The 4-Step Bed Bug Action Plan for Property Managers

 

Bed Bug Action Plan

I’ll be blunt: It’s not a question of if you’re going to experience bed bugs on your apartment property, but when. There is no way to avoid this pest. But you’re not helpless when it comes to dealing with bed bugs. You have the ability to maintain a level of control by how you prepare for and respond to a bed bug infestation.

Based on my experience, I’ve developed a four-step bed-bug preparedness action plan so that apartment communities and property managers can hold the upper hand when it comes to bed bugs.

The goal is to limit exposure to bed bugs while minimizing the impact of an infestation. If you can keep an infestation to around five percent of the unit total on a property, you’re doing a really good job.

There is a catch: I call this an action plan for a reason. You have to actively follow it for it to be effective. If you’re not constantly taking action, there’s a good chance that your residents won’t be either. And bed bugs are active whether you are or not.

Educate

  • Electronic and print newsletters, as well as emails or website posts on resident-only pages, are good vehicles for educating your residents about bed bugs.
  • Develop an action plan in advance to deal with bed bug infestations. Know beforehand the steps your staff and residents need to follow as well as which exterminator you’re going to call.
  • Staff members and employees need ongoing training to identify potential problem areas for bed bugs and maintain proper and accurate documentation.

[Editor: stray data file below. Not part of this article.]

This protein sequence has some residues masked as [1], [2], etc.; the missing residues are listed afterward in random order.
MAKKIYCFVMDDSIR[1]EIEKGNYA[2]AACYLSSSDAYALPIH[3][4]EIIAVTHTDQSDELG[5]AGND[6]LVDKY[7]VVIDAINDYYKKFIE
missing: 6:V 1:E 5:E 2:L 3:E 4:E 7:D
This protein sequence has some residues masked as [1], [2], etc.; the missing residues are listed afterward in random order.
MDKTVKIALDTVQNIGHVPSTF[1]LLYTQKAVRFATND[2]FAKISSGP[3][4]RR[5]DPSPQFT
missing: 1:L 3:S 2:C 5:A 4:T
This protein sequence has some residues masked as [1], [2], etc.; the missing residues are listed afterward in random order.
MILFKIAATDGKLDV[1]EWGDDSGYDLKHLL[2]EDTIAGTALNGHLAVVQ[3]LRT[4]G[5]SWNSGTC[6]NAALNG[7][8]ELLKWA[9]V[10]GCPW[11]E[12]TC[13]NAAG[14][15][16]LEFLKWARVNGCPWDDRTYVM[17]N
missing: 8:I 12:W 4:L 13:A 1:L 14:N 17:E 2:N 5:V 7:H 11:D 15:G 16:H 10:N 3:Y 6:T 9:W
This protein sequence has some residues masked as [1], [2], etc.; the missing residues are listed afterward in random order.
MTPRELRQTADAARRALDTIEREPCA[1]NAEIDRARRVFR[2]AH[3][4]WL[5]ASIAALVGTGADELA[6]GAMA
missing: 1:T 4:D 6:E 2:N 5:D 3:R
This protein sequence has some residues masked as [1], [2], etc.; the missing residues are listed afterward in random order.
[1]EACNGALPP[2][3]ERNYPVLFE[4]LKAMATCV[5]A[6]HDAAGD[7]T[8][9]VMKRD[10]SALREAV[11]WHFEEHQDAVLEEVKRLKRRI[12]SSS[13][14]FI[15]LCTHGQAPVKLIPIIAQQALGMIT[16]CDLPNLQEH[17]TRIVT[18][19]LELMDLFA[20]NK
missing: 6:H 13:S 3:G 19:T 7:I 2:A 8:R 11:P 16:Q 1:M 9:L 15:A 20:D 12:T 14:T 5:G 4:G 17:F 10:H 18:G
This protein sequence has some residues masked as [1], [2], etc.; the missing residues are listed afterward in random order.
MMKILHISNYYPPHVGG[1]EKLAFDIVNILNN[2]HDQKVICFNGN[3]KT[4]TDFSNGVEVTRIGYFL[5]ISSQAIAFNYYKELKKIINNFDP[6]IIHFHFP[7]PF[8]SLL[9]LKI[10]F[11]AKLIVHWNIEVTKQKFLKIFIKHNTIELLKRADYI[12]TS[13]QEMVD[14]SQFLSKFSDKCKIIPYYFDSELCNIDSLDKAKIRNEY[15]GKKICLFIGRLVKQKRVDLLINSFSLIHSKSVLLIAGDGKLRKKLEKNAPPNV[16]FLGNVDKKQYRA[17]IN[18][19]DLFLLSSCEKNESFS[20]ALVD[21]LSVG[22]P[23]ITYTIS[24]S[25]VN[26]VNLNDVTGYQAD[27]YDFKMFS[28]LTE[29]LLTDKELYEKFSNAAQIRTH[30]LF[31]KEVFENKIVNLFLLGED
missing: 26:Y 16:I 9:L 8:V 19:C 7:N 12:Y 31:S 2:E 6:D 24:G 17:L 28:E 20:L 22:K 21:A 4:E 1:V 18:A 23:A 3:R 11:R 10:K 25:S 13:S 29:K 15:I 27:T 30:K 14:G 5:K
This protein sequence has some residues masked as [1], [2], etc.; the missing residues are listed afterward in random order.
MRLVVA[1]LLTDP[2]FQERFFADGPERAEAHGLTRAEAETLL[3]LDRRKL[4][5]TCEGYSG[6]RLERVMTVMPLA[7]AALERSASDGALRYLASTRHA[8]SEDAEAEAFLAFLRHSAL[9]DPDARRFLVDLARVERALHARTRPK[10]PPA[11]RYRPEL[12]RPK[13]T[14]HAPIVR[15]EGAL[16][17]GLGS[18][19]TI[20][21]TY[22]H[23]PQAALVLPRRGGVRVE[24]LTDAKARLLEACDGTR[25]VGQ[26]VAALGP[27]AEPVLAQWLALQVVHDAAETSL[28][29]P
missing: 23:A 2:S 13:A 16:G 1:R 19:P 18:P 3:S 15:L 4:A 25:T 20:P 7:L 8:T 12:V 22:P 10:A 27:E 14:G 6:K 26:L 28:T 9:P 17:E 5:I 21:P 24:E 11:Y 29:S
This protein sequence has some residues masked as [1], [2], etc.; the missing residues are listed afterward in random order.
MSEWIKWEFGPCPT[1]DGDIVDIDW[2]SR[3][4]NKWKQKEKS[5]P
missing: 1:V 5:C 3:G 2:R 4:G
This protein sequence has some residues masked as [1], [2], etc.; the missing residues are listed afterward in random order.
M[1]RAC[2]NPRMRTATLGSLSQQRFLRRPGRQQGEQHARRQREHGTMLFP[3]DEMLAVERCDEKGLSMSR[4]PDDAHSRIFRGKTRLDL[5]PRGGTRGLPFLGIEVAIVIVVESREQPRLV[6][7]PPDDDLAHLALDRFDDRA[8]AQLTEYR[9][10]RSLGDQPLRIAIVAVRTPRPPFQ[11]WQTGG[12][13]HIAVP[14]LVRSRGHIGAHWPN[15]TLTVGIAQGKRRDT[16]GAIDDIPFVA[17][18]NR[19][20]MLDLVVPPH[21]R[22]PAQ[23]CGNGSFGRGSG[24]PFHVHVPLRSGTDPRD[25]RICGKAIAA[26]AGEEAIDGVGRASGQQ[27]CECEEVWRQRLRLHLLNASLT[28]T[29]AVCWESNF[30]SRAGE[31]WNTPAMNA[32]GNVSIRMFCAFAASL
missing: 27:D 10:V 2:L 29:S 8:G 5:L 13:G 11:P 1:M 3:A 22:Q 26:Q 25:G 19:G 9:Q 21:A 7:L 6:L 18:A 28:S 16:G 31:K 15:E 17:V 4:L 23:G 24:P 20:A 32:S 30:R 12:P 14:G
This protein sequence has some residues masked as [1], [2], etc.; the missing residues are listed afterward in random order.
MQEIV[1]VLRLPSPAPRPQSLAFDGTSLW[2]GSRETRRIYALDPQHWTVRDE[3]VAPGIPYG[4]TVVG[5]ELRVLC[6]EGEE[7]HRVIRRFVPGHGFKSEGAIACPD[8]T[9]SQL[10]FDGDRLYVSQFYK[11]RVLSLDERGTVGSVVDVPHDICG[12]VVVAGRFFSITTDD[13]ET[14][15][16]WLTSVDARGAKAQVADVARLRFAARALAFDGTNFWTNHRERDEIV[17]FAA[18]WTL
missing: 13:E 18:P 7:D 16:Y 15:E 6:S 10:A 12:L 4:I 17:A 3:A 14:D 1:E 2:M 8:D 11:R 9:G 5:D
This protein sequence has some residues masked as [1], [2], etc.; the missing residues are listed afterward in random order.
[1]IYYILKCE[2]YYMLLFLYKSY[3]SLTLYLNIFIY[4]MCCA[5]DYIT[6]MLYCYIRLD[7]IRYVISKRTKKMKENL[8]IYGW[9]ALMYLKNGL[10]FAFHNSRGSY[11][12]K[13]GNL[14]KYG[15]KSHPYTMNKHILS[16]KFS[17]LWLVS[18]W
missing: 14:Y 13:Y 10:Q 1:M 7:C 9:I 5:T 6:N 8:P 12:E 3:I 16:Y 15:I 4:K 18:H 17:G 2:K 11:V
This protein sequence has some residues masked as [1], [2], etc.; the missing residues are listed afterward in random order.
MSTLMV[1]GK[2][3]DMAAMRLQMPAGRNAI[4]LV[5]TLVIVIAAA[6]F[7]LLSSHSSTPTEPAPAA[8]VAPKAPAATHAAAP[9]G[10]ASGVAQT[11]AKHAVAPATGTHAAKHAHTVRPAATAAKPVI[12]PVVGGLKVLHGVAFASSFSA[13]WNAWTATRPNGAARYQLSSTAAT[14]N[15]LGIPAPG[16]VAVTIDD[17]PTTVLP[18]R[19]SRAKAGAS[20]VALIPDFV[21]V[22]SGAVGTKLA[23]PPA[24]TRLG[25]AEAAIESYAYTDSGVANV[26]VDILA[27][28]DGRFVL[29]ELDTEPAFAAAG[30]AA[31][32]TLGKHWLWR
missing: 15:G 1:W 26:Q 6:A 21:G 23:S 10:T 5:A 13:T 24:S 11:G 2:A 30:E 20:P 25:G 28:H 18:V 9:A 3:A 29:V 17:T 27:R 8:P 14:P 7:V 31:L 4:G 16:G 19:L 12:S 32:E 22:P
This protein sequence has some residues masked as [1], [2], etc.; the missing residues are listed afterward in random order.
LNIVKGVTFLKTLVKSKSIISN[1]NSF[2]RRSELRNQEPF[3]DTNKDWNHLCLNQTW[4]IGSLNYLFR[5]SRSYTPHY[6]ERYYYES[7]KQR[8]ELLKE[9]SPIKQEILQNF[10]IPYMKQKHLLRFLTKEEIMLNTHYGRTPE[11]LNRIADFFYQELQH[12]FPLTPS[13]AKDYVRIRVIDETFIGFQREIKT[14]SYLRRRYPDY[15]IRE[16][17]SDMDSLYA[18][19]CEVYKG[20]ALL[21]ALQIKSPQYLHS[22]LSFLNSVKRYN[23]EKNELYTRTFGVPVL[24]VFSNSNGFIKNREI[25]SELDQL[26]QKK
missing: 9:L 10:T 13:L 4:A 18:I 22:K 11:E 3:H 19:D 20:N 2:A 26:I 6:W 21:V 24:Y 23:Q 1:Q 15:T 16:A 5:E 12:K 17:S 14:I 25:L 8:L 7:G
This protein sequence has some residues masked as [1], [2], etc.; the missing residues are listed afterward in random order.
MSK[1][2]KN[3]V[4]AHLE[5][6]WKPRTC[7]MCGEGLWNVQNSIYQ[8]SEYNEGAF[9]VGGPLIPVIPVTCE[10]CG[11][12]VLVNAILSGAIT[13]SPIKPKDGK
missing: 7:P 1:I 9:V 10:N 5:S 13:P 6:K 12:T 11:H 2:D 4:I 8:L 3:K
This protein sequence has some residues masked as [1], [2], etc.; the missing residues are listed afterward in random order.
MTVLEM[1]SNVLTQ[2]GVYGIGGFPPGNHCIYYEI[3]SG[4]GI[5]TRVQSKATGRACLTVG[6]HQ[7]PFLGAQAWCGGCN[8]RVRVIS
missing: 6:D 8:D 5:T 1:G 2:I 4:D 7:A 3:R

• Add bed bug addendums to lease agreements that outline responsibilities of the property management company and residents, as well who is responsible for which costs

Prevent

  • Destroy discarded furniture so that it’s not brought back into apartment units or offices. Household furnishings that wind up in the dumpster can be infested with bed bugs.
  • Bag/wrap discarded items – Electronics are a favorite hiding place for bed bugs because they are warm. Clocks, radios, computers, tables … anything that’s discarded should be wrapped or bagged.
  • Do not pick up used or discarded furniture – That sofa at a garage sale may be a deal, but if it came from a bed bug-infested home, then you’ve got problems. If it’s a must-have, used or discarded furniture should be thoroughly inspected before taken inside.
  • Inspect rental furniture – While the rental flat screen you’re getting for the big game may be new, bed bugs could migrate to it from another item on the truck that was picked up at a prior stop.
  • Reduce clutter – Bed bugs like cluttered areas, so organize or throw out junk.
  • Fix it, seal it – Seal all cracks and crevices and fix broken or damaged sheet rock. Bed bugs can penetrate walls through gaps in flooring and electrical outlets.
  • Don’t use cove base – Bed bugs can get around cove base, which is a rubber or vinyl barrier installed along the base of an interior wall where the wall meets the floor

Inspect

  • Move-in / Move-out inspections – Property owners may want to contract an independent third party to ensure that units are “bed-bug free” before being offered to new residents. Completing check lists and questionnaires prior to move-in – residents and property managers – can potentially head off or minimize liability.
  • Periodic Inspections – Develop a plan to inspect common areas of the complex. This can be as simple as a two- or three-item checklist that hits the high points. Inspections should be done by onsite staff and/or pest professionals
  • Ask questions – Having bed bugs can be perceived as a social issue, and most people don’t want to talk about them. But visiting with residents or office staff about such issues can reveal information that otherwise would not be uncovered until a bigger problem exists.